Saturday , October 21 2017

Amazigh America : The Preservation, Progression, and Rebirth of the Tamazight Language in the Western World

By Annie Rose Hanson,

Amazigh America


Annie Rose Hanson – Bio

Having received a Bachelor’s of Fine Arts from the Corcoran College of Art and Design in 2013, Hanson turned her attention to the world around her. She is a Global Citizen who believes in the power of Gastrodiplomacy to bridge cultural gaps. She most recently spent 4 months in Casablanca to learn how to make Moroccan pastries in the hopes of pursuing her own business venture, and came away with new cultural experiences and lifelong friends.
Annie Hanson is currently a graduate student of the MAIS Social Entrepreneurship program at George Mason University. She also interns at “Women’s E-Learning for Leadership,” an organization which has the vision to empower educated women around the world to become leaders within their communities via E-Learning.

Capstone Project
Language is an enormous part of any culture and I am both intrigued and concerned at the current status of the Tamazight language. The majority of my friends who speak this language have expressed their frustrations with the lack of resources currently available, and struggle with the uncertainty of whether their children will be able to communicate with members of their family. Friends are the family that you make and I don’t want this beautiful language to die with them.
My past experiences in North Africa, specifically Morocco, have made me curious to learn more about the Amazigh Communities residing in the US. Being immersed in the culture for an extended period of time has inspired me to, not only share this beautiful culture with people within my community, but to collaborate with various Amazigh organizations to promote and preserve the Amazigh culture, benefit the local Amazigh communities, and create a cross-cultural dialog.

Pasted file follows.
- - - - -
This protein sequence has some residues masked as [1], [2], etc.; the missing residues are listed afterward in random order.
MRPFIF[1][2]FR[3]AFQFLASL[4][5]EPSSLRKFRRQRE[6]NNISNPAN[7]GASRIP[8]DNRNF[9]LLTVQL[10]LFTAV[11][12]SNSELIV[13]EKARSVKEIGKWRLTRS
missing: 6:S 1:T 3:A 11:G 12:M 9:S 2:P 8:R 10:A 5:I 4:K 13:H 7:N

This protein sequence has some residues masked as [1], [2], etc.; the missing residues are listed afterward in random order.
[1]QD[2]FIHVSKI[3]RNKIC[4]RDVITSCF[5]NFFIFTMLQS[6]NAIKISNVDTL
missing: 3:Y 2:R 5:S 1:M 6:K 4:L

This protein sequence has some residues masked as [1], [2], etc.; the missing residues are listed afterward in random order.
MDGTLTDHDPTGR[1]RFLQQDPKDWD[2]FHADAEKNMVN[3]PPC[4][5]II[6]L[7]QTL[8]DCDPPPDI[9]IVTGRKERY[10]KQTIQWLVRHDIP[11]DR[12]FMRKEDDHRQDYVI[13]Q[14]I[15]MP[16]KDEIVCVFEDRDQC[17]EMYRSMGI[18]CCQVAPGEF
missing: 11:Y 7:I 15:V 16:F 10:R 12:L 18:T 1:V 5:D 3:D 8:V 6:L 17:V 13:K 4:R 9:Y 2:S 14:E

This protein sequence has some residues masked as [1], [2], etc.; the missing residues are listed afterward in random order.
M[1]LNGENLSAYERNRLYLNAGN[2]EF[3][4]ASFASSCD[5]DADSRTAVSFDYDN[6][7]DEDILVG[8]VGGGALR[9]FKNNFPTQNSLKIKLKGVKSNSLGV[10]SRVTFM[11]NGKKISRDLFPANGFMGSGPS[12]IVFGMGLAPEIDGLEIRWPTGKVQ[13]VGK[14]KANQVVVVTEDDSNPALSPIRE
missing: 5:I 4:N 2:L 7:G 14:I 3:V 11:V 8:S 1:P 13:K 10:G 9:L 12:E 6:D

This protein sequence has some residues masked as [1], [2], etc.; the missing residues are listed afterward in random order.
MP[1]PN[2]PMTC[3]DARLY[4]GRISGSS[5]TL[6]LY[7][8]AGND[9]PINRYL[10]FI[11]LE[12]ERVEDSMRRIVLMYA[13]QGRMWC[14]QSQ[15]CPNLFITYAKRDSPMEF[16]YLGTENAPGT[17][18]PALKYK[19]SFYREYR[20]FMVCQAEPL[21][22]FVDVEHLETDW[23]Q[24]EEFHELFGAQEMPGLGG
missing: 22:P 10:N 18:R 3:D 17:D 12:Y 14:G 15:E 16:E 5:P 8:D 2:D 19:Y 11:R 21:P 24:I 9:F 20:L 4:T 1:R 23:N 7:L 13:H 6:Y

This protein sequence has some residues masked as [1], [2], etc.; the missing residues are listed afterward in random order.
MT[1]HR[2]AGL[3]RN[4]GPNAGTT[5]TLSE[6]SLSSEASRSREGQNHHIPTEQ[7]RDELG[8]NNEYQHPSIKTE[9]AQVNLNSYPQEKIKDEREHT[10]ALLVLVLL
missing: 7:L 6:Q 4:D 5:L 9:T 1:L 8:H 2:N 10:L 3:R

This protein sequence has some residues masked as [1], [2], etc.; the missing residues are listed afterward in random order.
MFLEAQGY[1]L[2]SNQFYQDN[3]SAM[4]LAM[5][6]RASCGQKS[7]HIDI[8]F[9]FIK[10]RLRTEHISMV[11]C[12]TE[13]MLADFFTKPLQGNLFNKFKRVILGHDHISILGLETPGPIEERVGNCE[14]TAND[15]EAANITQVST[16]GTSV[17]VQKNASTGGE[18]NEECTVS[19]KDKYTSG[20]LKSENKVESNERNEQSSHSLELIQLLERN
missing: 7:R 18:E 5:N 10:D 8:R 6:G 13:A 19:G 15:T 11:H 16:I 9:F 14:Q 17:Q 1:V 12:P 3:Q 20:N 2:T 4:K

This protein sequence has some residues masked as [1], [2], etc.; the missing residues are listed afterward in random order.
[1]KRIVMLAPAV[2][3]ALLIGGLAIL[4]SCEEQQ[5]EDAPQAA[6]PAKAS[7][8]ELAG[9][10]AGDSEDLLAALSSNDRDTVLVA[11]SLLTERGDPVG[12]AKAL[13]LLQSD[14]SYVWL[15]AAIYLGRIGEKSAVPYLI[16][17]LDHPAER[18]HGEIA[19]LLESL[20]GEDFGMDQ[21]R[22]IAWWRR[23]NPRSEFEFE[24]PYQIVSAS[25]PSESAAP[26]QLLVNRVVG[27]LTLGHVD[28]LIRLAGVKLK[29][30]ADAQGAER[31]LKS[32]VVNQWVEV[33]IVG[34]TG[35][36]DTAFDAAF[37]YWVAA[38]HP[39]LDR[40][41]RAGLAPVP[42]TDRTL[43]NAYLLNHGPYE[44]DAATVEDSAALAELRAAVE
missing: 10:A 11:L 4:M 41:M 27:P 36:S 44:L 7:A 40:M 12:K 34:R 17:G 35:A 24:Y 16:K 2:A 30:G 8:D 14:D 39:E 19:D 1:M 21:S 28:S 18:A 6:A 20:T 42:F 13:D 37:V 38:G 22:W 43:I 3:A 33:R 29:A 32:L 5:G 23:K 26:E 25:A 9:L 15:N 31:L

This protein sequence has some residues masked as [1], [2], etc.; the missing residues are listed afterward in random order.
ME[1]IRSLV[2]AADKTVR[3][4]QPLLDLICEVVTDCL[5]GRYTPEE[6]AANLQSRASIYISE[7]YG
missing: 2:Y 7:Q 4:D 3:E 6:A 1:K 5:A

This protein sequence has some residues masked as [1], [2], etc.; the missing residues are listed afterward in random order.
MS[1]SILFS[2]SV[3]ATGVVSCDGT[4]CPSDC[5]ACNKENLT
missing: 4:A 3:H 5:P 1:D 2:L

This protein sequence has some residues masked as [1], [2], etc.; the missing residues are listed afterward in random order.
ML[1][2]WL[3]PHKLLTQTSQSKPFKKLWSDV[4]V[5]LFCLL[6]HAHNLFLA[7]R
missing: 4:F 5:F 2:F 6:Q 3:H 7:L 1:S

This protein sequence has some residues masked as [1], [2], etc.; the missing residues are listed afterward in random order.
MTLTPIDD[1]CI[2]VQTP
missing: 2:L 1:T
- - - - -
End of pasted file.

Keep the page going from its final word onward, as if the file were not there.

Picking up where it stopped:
Project Goal
The ultimate goal of this will be to create an accessible documentary/video series that will show members of the Amazigh community (who reside in the United States and Canada) that there is an interest in this language, there are resources available, and that there are change makers within the Amazigh communities who are fueling the progression of Tamazight in North America.
The most ideal outcome would be to encourage and inspire people within the Amazigh communities to become agents of change and contribute to the passing of this valuable linguistic knowledge to the next generation.

 

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